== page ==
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Hôtel Le Chabichou Restaurants & Spa.

Restaurant of Grands Chefs Relais & Châteaux and hotel in the mountains. France,Courchevel 1850

Michel Rochedy & Stéphane Buron

Hôtel Le Chabichou Restaurants & Spa Courchevel 1850 73120

‘My vocation was born in the Ardèche, as I watched the pots and pans bubble away in the kitchens of the family inn. My family took me to the top. First my own family and then, very quickly, the family of top chefs: Pic in Valence, La Tour d’Argent in Paris, Le Vivarois in Paris, Gaston Lenôtre in Plaisir… right up to Cimes Blanches in Courchevel 1650, where I met Maryse, my wife; and then we went on to buy Le Chabichou together. This modest hotel, with its ideal location at the foot of the ski runs, only had 9 rooms back in 1963. Fifty years later, our delightful chalet with its typical white façade offers 25 cosy and luxurious rooms, and we also have more than 1100 m² of spa area, a bistro, Le Chabotté, and a gourmet restaurant. With the help of Stéphane Buron, I try to ensure that the fine local produce from our terroir is used to very best effect. The ingredients we use may be simple or noble, but they are always handled with utter respect. Ours is a very simple cuisine of the heart.’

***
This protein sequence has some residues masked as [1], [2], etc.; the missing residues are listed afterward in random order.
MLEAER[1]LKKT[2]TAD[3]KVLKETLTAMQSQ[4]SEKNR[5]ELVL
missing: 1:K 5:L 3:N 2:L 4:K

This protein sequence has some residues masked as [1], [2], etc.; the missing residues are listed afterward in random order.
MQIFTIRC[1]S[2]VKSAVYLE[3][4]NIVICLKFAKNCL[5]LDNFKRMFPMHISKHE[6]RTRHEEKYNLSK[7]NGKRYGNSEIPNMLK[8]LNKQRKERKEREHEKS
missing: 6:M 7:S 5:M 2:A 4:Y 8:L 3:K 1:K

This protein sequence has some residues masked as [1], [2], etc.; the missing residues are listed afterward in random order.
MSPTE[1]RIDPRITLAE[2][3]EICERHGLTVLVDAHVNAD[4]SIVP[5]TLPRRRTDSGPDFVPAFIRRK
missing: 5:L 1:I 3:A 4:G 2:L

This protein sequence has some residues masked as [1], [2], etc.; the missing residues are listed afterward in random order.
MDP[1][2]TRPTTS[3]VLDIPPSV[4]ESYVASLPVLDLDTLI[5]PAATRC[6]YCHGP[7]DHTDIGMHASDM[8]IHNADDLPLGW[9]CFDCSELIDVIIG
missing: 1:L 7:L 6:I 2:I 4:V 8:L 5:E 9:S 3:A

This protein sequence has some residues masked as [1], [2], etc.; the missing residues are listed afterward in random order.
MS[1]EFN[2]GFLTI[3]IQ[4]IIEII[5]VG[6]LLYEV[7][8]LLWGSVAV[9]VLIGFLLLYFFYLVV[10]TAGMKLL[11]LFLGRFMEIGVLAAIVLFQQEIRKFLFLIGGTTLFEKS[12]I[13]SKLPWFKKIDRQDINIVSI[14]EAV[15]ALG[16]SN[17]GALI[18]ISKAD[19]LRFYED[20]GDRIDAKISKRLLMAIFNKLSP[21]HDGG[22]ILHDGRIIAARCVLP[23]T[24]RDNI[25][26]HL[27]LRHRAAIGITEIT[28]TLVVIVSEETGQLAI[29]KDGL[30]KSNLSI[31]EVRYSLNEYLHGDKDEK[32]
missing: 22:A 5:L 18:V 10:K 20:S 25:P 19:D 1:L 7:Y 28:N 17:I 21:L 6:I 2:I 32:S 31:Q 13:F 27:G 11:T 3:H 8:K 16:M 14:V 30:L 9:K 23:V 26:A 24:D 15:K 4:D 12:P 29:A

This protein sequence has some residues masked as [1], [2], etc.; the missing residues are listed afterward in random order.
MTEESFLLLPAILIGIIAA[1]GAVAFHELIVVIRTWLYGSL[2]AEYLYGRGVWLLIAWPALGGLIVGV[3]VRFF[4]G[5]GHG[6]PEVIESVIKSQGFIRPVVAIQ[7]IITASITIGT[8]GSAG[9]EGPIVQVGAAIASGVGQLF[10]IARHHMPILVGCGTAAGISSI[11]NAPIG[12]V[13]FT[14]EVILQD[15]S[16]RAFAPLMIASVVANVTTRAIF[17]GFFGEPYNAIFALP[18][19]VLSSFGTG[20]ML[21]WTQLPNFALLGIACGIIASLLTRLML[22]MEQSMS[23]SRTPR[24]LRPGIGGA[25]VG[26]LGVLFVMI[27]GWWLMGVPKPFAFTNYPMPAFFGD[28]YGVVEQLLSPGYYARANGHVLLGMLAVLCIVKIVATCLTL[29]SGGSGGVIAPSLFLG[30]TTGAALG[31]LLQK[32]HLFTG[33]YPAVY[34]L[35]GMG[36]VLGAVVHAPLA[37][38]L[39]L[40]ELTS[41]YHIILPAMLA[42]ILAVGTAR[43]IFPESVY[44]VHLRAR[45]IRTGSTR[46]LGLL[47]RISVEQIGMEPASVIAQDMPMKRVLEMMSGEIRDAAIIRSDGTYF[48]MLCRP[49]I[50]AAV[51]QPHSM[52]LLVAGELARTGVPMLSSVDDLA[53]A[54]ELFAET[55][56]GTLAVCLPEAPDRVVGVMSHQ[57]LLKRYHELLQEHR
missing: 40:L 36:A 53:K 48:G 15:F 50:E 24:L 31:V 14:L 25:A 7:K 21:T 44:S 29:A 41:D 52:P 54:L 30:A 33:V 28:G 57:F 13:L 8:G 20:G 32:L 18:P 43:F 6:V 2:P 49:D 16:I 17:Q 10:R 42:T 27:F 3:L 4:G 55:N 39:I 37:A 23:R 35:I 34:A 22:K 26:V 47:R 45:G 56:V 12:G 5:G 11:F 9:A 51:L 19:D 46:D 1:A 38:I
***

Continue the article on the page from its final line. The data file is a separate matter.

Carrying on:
Stéphane Buron

‘It was the same for me as for my mentor, Michel Rochedy, it was my family, in the broadest sense of the word, who pointed me in the right direction. My fellow chefs have fuelled my passion for cooking: André Surmain at the Relais in Mougins, Joël Normand in the kitchens at the Élysée in Paris and Christian Willer at Hôtel Martinez in Cannes. Then my adoptive family took over. My Chabichou family adopted me in 1987 and little by little helped me up the ranks to win the top Taittinger International Culinary Award in 2002, the title of Best Worker in France in 2004, and then the job of head chef for Michel Rochedy. This gave me the opportunity to work as one of a pair and orchestrate delicious contrasts, juxtaposing noble produce and local staples, sweet and savoury ingredients, crunchy and melting textures.

What was your most moving culinary experience?
A fry-up of bleak at Alain Chapel’s in 1965. Hilarious!

The most amusing kitchen incident you ever witnessed?
The day when my four-year-old son tried to help and mixed the salt and sugar together. Then we went and made Tarte Tatin for 120 guests.

Your best piece of advice for amateur chefs?
Think about the type of menu you want to produce beforehand. Keep it simple, respect the different flavours and… leave the kitchen clean and tidy.

Stéphane Buron

What was your most moving culinary experience?
A meal for chefs at L’Osier restaurant in Tokyo. A memorable experience.

The most amusing kitchen incident you ever witnessed?
One day one of our apprentices poured a vegetable coulis all down himself: he turned straight into a big green giant!

Your best piece of advice for amateur chefs?
Keep it simple. Then you cannot fail to be good.

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